News

8 Nov
Beety MORGANTOWN, W.Va. — West Virginia College of Law Professor Valena Beety recently spent two weeks in residence at the University of Texas School of Law as part of the Big XII Faculty Fellowship Program. She was one of just six WVU faculty who were selected to participate in the program this year.

The Big XII Faculty Fellowship Program was created to stimulate scholarly initiatives through creation of an academic community within the institutions in the Big XII Athletic Conference.

As a Big XII Fellow, Beety researched the growing roles of clemency and forensic science in the Texas and West Virginia state criminal justice systems. Her research included a focus on executive and judicial clemency and forensic findings in capital punishment cases. Texas has executed more inmates than any other state. There is no death penalty in West Virginia.

Beety’s findings on judicial clemency in Texas evidenced that dismissals are less a conflict between state judges and prosecutors, but instead between the courts and the legislature. Her research was conducted with UT Law professors Jordan Steiker, a nationally renowned expert on the death penalty, and Jennifer Laurin, a scholar of criminal justice reform.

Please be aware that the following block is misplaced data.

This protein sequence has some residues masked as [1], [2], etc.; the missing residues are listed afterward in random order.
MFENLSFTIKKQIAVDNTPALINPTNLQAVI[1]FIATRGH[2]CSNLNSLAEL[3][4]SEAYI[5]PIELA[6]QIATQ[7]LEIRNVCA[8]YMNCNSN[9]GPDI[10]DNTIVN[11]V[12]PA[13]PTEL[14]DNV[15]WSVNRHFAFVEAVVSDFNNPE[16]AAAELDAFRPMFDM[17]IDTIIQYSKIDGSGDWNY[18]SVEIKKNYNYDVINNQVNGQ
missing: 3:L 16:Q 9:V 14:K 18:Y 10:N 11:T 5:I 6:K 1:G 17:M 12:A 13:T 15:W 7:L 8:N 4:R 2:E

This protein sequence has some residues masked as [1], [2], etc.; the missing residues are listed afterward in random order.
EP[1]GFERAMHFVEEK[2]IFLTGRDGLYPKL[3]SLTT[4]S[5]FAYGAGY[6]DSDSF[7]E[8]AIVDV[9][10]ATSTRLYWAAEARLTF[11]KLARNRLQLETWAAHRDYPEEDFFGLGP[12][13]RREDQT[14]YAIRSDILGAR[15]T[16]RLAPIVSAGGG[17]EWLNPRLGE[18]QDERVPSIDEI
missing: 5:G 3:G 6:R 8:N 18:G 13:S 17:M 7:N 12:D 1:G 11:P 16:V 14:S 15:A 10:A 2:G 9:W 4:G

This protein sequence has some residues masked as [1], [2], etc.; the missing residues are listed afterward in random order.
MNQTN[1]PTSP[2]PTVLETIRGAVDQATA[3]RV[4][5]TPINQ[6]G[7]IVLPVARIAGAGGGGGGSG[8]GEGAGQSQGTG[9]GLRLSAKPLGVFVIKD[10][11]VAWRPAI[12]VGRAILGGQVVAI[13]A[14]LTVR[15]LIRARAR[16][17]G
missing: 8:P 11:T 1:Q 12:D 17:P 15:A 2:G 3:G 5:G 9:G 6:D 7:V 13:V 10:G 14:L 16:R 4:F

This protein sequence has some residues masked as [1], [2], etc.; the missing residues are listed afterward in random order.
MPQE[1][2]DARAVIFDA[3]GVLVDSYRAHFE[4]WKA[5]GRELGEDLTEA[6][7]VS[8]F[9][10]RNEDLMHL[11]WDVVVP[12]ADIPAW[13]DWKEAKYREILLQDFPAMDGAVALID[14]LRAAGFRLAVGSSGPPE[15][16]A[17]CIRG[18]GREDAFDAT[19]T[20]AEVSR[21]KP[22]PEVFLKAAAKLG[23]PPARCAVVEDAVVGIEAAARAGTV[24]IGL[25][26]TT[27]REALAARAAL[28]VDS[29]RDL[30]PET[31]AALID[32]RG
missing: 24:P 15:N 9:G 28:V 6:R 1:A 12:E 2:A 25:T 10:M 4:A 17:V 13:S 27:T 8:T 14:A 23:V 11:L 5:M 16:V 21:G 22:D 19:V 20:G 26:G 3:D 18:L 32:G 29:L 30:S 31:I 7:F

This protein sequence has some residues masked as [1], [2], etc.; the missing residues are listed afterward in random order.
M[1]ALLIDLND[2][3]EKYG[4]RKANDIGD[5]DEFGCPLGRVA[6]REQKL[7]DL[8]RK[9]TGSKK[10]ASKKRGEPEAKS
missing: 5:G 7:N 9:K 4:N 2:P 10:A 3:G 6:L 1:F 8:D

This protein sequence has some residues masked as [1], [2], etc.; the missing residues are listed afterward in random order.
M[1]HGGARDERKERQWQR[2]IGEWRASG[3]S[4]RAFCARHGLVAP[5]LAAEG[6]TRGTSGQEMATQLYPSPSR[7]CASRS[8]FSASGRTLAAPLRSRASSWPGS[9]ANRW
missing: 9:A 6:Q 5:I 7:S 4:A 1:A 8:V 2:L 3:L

At the end of her residency, Beety presented her finding at a UT Law colloquium attended by faculty, judges, and prosecutors.

The Big XII Faculty Fellowship Program offers faculty the opportunity to travel to member institutions to exchange ideas and research. Faculty may work on collaborative research, consult with faculty and students, offer a series of lectures or symposia, acquire new skills, or take advantage of a unique archive or laboratory facility.

Beety is in her second year as a tenure-track associate professor of law at WVU. She is Chair of the West Virginia Innocence Project and Deputy Director of the Clinical Law Program. She also teaches Criminal Procedure and Post-Conviction Remedies. This year, Beety has published three law review articles on the death penalty and eyewitness misidentification, a leading contributor to wrongful convictions.

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